>Have you experienced much sexism/misogyny in the music scenes you've been
>involved with, and if so, how have you dealt with it?
The fact that we’re independent of the music business as far as recording, producing and releasing our own work is concerned means obviously that we have control but also that I don’t really come into direct contact with the type of situations where I’d encounter sexism/ misogyny. But yeah, even so I’ve encountered it among friends surprisingly enough. It’s insidious but when the gloves are off sexism raises its head. When push comes to shove, comments like, ‘well you would say that, you’re a woman’ etc. Or because I’m the woman in the band, I was expected to make food and drink for everyone after a gig. That was some time ago and my life is nothing like that now. But I remember one particular incident back stage at a Yellow Magic Orchestra gig and we were asked to pose with Ryuichi Sakamoto for the Japanese press. The guys were all lined up together and I was pushed behind the photographers because, I was told, I was a woman and consequently couldn’t possibly be a member of the band. (!?) The photos didn’t get taken until I was in place, both because of my very vocal objections and the guys too. I’ve had other instances where I’ve been made to feel like dirt just because I’m a woman but I’ve never let it go by unchallenged EVER. On the whole my attitude is one of, I am me and if people can’t get past the fact that I am only my sex then they are of no interest to me whatsoever. Actually when I reflect back I’ve spent most of my recreational and creative time in the company of mainly men. I still ponder why I have so few women friends, I suspect the reasons are deep and many as to why I love the company of men (gay and straight) so much.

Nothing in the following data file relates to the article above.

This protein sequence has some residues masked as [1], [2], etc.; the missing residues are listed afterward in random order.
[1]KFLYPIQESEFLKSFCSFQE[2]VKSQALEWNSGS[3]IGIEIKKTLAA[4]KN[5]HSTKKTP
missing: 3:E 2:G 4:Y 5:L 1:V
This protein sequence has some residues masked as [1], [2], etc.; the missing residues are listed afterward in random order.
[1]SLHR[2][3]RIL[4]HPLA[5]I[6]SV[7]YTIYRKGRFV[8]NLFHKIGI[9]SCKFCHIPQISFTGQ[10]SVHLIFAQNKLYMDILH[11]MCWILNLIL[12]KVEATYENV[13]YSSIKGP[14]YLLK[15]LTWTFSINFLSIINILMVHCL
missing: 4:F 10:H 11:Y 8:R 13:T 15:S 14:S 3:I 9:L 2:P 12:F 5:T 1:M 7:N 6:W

>Do you think "all women" projects/labels help or hinder the acceptance of
>women in music?
Some specific ‘all women’ projects can work but a deliberate policy of exclusion is wrong and damaging all round. Music should be all embracing in all aspects and shifts the focus away from the creating of music when we dictate the sex of the creator as the criterion for inclusion on labels and projects. It’s the music which has to be accepted first and foremost, the fact that a woman or a man produced it should be irrelevant. OK so that’s the ideal situation but we should aim for that rather than providing a stick for people to beat us with by defining music in terms of the sex of the creator and feeding the male/female divide. I think the difficulty women have faced in getting music released or even heard is one of the reasons for such labels and projects, but it’s sexism and ultimately defeats the object which is the acceptance of women in music and I think that can only be done by integration not segregation. It’s limiting too, because I may find working with a particular man more inspiring and productive than a particular woman.
>Do you feel that the abstraction of more experimental music makes it a
>suitable tool with which to challenge the traditional and limiting ideas
>that have been used against women and female creativity, or do you think it
>can obscure these issues?